Formerly our Editors' Choice award winner, the Petzl GriGri 2 is still a top performing assisted braking device and the most popular belay device of this kind. It has a smooth assisted locking mechanism and is universally recognizable. The GriGri+ took its spot as our Editors' Choice award winner because it accommodates a wider range of ropes and has additional features such as different belay modes, an upgraded design, and an anti-panic handle. For those who are on a budget or prefer a simpler assisted braking belay device, the GriGri 2 is still the best choice, offering excellent performance from catching falls to lowering partners, feeding slack, and multi-pitch belays. With a list price of $100 it won our Best Buy award and is $50 cheaper than the GriGri+.
Shoppers discouraged by the $100 pricetag can consider the Best Buy winning, Black Diamond ATC Guide or other affordable options in The Best Belay Device Review.
Petzl GriGri 2 Review
Cons: Heavy-ish, expensive, single strand only
Bottom line: A long standing popular choice that continues to set the standard for assisted braking belay devices.
Recommended Rope Diameter: 8.9 mm - 11 mm
Weight (oz): 6.1 oz.
RELATED REVIEW: The Best Climbing Belay Device
Our Analysis and Hands-on Test Results
The Gri Gri 2 is the most popular assisted braking belay device.
Petzl lists the GriGri 2's acceptable rope range from 8.9 to 11.0 mm and ideal between 9.4 and 10.3 mm. In our experience the best size is towards the lower end of this, about 9.2 to 9.6 mm. Within these diameters the GriGri 2 still provides a strong, reliable catch but lowering and feeding slack is also easier. Like all the assisted locking devices, it can independently support the weight of a climber resting on the rope. This feature is the primary reason to get one of these devices and will save you a lot of hand strength when belaying a hang-dogging partner. The GriGri 2 was bested in the catch/bite category by only the Camp Matik because that assisted locking device has a gradual camming action that lowers impact forces—the GriGri 2's cam produces a static catch. You can still provide a soft catch though with attentive belaying and by easing yourself off the ground as you receive the force of a fall.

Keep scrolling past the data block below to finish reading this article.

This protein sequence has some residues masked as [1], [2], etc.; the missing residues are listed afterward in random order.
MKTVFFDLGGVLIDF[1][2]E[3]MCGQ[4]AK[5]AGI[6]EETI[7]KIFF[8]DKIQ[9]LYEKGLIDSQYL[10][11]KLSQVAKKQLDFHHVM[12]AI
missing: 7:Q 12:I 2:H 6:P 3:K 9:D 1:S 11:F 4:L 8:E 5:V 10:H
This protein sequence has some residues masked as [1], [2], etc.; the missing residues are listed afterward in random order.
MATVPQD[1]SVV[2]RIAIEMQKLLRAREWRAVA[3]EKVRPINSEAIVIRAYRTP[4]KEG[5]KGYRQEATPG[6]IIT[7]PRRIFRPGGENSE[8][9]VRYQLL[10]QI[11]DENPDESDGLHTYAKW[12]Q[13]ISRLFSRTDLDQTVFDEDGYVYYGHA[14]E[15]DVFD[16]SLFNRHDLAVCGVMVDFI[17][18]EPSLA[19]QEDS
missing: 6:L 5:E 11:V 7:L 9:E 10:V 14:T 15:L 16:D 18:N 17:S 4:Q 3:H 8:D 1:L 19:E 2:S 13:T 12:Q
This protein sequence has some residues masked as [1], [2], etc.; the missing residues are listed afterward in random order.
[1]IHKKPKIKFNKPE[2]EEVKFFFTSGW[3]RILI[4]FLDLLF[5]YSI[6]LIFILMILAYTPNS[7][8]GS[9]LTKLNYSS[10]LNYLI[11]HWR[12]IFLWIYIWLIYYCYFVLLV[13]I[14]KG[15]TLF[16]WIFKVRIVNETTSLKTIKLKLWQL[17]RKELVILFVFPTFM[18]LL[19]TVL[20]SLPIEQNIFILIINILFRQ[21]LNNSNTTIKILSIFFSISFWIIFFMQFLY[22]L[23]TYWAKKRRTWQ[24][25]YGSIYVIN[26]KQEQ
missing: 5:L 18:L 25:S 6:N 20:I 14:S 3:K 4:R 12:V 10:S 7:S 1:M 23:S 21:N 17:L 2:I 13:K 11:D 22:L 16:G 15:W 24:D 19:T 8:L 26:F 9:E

The GriGri 2 is a single strand device, so for two strand rappels you'll need a separate device. To lower or rappel pull a lever on the left side of the device towards your body. We preferred the wide range and smoothness of the GriGri 2's lowering action compared to the other assisted locking models. Although it doesn't include an anti-panic mechanism like the GriGri+, Edelrid Eddy or Camp Matik, it works well in high friction situations where those anti-panic features can become an annoyance.
Feeding slack to a leader is smoother and easier with the GriGri 2 than with the other assisted braking options. There's less resistance through the device than with the Camp Matik and a low chance of a short roping tug of war. The GriGri+ offers almost identical performance when set to lead mode. Compared to the basic tube-style devices though, the GriGri 2 takes more skill and it's good to first learn how to belay with one of those models.
Auto-block (resistance belaying a second)
The GriGri 2 provides the least resistance while belaying a follower directly off an anchor. Each exhibited the lowest friction for one of the two different ropes we tested (9.0 or 10.1 mm). Both gave less than a sixth the resistance of the popular Black Diamond ATC Guide and Petzl Reverso that are advertised for their auto-block prowess. On a long multi-pitch route this difference could save you tons of energy and reduce the chance of overuse injuries to your elbows or shoulders.
At 6.1 ounces, the GriGri 2 is the lightest mechanical assisted braking device we tested. Although it is possible to get braking assistance with lighter passive models like the Edelrid Mega Jul or Mammut Smart Alpine, both of these devices come with their own drawbacks in smoothness and higher friction in auto-block mode.
The GriGri 2 is our second favorite all around assisted braking device behind the GriGri+. We think it's great for sport cragging, multi-pitch trad routes near your limit, or marathon belays on big wall aid climbs. The ubiquitousness of GriGris also makes it more likely your partner will know how to use yours when they forget or misplace their own device.
$99.95 is a lot to pay for a belay device, but we think the GriGri 2 and your life are worth it. For that money, you get a quality piece of gear that will likely withstand 4+ years of regular use. Although it's possible to save some dough with a passive assisted braking option, we think the superior performance of the GriGri 2 justifies the extra cost.
— Jack Cramer